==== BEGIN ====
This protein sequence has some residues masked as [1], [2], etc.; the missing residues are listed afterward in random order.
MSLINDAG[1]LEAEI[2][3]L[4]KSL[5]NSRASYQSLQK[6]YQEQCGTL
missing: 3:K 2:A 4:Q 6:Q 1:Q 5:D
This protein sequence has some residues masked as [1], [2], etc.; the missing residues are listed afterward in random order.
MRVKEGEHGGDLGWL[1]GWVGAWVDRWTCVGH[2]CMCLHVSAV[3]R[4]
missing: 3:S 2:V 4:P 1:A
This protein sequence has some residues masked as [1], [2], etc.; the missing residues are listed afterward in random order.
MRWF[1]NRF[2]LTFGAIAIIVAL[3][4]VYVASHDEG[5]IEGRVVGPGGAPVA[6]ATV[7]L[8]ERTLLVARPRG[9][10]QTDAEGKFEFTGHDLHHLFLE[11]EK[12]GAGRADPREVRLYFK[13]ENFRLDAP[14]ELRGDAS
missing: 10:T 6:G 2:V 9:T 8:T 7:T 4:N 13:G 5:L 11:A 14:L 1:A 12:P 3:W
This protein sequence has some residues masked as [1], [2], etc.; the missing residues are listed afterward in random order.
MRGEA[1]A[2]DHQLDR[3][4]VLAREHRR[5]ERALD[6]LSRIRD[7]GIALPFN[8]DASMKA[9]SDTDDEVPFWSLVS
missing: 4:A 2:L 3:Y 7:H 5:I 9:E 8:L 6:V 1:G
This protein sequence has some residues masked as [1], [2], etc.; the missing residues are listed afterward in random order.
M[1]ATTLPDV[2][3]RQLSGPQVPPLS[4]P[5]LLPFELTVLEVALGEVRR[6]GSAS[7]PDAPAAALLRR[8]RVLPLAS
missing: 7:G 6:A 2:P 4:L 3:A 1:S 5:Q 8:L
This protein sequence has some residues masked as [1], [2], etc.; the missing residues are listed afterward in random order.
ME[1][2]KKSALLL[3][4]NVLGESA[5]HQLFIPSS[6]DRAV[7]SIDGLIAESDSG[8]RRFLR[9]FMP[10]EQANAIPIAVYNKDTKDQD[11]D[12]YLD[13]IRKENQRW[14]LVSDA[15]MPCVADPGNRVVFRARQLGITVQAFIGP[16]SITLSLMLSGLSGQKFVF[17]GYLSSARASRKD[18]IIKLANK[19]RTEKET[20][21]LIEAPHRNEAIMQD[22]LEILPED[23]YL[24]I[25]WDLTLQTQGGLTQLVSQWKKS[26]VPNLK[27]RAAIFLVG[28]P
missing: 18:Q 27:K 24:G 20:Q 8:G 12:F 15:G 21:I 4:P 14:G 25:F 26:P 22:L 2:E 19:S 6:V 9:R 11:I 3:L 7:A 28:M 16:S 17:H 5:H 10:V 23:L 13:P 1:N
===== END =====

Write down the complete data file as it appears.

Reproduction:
This protein sequence has some residues masked as [1], [2], etc.; the missing residues are listed afterward in random order.
MSLINDAG[1]LEAEI[2][3]L[4]KSL[5]NSRASYQSLQK[6]YQEQCGTL
missing: 3:K 2:A 4:Q 6:Q 1:Q 5:D
This protein sequence has some residues masked as [1], [2], etc.; the missing residues are listed afterward in random order.
MRVKEGEHGGDLGWL[1]GWVGAWVDRWTCVGH[2]CMCLHVSAV[3]R[4]
missing: 3:S 2:V 4:P 1:A
This protein sequence has some residues masked as [1], [2], etc.; the missing residues are listed afterward in random order.
MRWF[1]NRF[2]LTFGAIAIIVAL[3][4]VYVASHDEG[5]IEGRVVGPGGAPVA[6]ATV[7]L[8]ERTLLVARPRG[9][10]QTDAEGKFEFTGHDLHHLFLE[11]EK[12]GAGRADPREVRLYFK[13]ENFRLDAP[14]ELRGDAS
missing: 10:T 6:G 2:V 9:T 8:T 7:T 4:N 13:G 5:L 11:A 14:L 1:A 12:P 3:W
This protein sequence has some residues masked as [1], [2], etc.; the missing residues are listed afterward in random order.
MRGEA[1]A[2]DHQLDR[3][4]VLAREHRR[5]ERALD[6]LSRIRD[7]GIALPFN[8]DASMKA[9]SDTDDEVPFWSLVS
missing: 4:A 2:L 3:Y 7:H 5:I 9:E 8:L 6:V 1:G
This protein sequence has some residues masked as [1], [2], etc.; the missing residues are listed afterward in random order.
M[1]ATTLPDV[2][3]RQLSGPQVPPLS[4]P[5]LLPFELTVLEVALGEVRR[6]GSAS[7]PDAPAAALLRR[8]RVLPLAS
missing: 7:G 6:A 2:P 4:L 3:A 1:S 5:Q 8:L
This protein sequence has some residues masked as [1], [2], etc.; the missing residues are listed afterward in random order.
ME[1][2]KKSALLL[3][4]NVLGESA[5]HQLFIPSS[6]DRAV[7]SIDGLIAESDSG[8]RRFLR[9]FMP[10]EQANAIPIAVYNKDTKDQD[11]D[12]YLD[13]IRKENQRW[14]LVSDA[15]MPCVADPGNRVVFRARQLGITVQAFIGP[16]SITLSLMLSGLSGQKFVF[17]GYLSSARASRKD[18]IIKLANK[19]RTEKET[20][21]LIEAPHRNEAIMQD[22]LEILPED[23]YL[24]I[25]WDLTLQTQGGLTQLVSQWKKS[26]VPNLK[27]RAAIFLVG[28]P
missing: 18:Q 27:K 24:G 20:Q 8:G 12:F 15:G 21:I 4:P 14:G 25:F 26:P 22:L 2:E 19:S 6:V 9:R 11:I 3:L 7:A 28:M 16:S 17:H 5:H 10:V 23:L 13:P 1:N